Rss Feed Tweeter button Facebook button Technorati button Reddit button Linkedin button Webonews button Delicious button Digg button Flickr button Stumbleupon button Newsvine button

A Waage Blog

Ruby, Rails, Life

Ruby Multi-level Nested Hash Value

with 5 comments

Often in my Ruby code or Rails application, I will need to find a value in a nested hash. Frequently this also comes in handy when dealing with JSON and parsing JSON to a hash. For example, I might have a hash of user information that looks like this:

user_hash = {:id => 1, :name => 'John doe', :extra => {:birthday => {:month => 11, :day => 16, :year => 1951}}}

Now, when I want to find the birthday year, I have to do something messy like this:

year = user_hash[:extra] && user_hash[:extra][:birthday] && user_hash[:extra][:birthday][:year]

How inconvenient is this?! Every level of the hash I am checking for existence of the hash-key. Here’s a helper method that I use so that I can avoid these verbose statements and get the value I want in 1 line. It adds a ‘hash_val’ method to any hash, and takes in the hash-keys as arguments. If one of the nested hash keys is missing, it will simply return nil.

# I usually define this in an initializer, so it can be used all over my app:
# Eg. Place in config/initializers/hash_val.rb
class Hash
  # Fetch a nested hash value
  def hash_val(*attrs)
    attr_count = attrs.size
    current_val = self
    for i in 0..(attr_count-1)
      attr_name = attrs[i]
      return current_val[attr_name] if i == (attr_count-1)
      return nil if current_val[attr_name].nil?
      current_val = current_val[attr_name]
    return nil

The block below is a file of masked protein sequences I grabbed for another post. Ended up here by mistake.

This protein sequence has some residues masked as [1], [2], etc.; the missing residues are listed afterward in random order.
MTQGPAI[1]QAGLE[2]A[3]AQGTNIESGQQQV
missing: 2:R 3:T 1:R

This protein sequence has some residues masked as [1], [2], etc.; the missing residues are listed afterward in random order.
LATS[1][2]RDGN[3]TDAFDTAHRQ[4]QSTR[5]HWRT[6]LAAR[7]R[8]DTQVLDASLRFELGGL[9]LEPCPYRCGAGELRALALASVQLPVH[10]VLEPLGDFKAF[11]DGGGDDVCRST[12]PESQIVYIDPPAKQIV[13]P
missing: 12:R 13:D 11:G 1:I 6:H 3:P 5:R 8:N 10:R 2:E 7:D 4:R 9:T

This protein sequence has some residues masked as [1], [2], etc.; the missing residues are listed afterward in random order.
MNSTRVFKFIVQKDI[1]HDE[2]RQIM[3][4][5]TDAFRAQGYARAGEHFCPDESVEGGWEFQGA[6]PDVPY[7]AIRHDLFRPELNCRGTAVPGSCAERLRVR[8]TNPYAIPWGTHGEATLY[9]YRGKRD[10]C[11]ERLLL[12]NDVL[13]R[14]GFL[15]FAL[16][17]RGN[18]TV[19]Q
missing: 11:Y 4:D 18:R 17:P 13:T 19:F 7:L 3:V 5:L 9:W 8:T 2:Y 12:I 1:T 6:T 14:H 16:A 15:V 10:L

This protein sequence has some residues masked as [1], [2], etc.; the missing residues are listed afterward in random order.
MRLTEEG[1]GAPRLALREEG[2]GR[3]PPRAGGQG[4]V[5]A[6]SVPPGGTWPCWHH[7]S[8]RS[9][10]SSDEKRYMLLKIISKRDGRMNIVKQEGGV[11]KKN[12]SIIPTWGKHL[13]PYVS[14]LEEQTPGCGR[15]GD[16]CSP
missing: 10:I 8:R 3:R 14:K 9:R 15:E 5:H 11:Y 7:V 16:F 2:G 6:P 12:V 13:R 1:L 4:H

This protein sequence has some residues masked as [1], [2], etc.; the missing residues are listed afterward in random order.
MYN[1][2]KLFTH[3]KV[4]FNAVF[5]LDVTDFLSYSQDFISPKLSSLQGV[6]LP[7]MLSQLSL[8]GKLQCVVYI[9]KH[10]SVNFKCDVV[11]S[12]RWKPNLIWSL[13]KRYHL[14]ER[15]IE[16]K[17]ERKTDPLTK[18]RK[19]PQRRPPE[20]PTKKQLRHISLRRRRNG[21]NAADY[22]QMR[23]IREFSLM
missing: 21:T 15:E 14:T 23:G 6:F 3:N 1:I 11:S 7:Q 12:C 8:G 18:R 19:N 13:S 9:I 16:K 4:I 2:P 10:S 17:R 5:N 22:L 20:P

Now, getting a nested hash value is so easy!

user_hash.hash_val(:extra, :birthday, :year)
 => 1951

And, if the hash-key does not exist, it simply returns nil:

user_hash.hash_val(:extra, :trouble)
=> nil

Written by Andrew Waage

March 18th, 2011 at 8:27 pm

5 Responses to 'Ruby Multi-level Nested Hash Value'

Subscribe to comments with RSS or TrackBack to 'Ruby Multi-level Nested Hash Value'.

  1. This does the same but accepts an array as input.

    class Hash
    def find_by_array(ary,i=0)
    value = !ary.empty? ? self[ary[i]] : nil
    if value.class == Hash
    i += 1
    return value

    Philip Vieira

    4 Aug 11 at 6:39 am

  2. A new option is xkeys:

    require “xkeys”
    user_hash.extend XKeys::Hash
    user_hash[:extra, :birthday, :year] # 1951
    user_hash[:extra, :trouble] # nil
    user_hash[:extra, :astrology, :sign] = “scorpio”

    Brian Katzung

    22 Jan 14 at 9:00 pm

  3. nice solution


    24 Feb 14 at 5:31 pm

  4. year = user_hash[:extra][:birthday][:year] rescue nil

    Brian Katzung

    8 Apr 14 at 5:16 pm

  5. It wont work on this sort of array of hashes.

    I tried in view file this

    There was no error, neither was any result. blank.


    4 Jul 14 at 10:28 am

Leave a Reply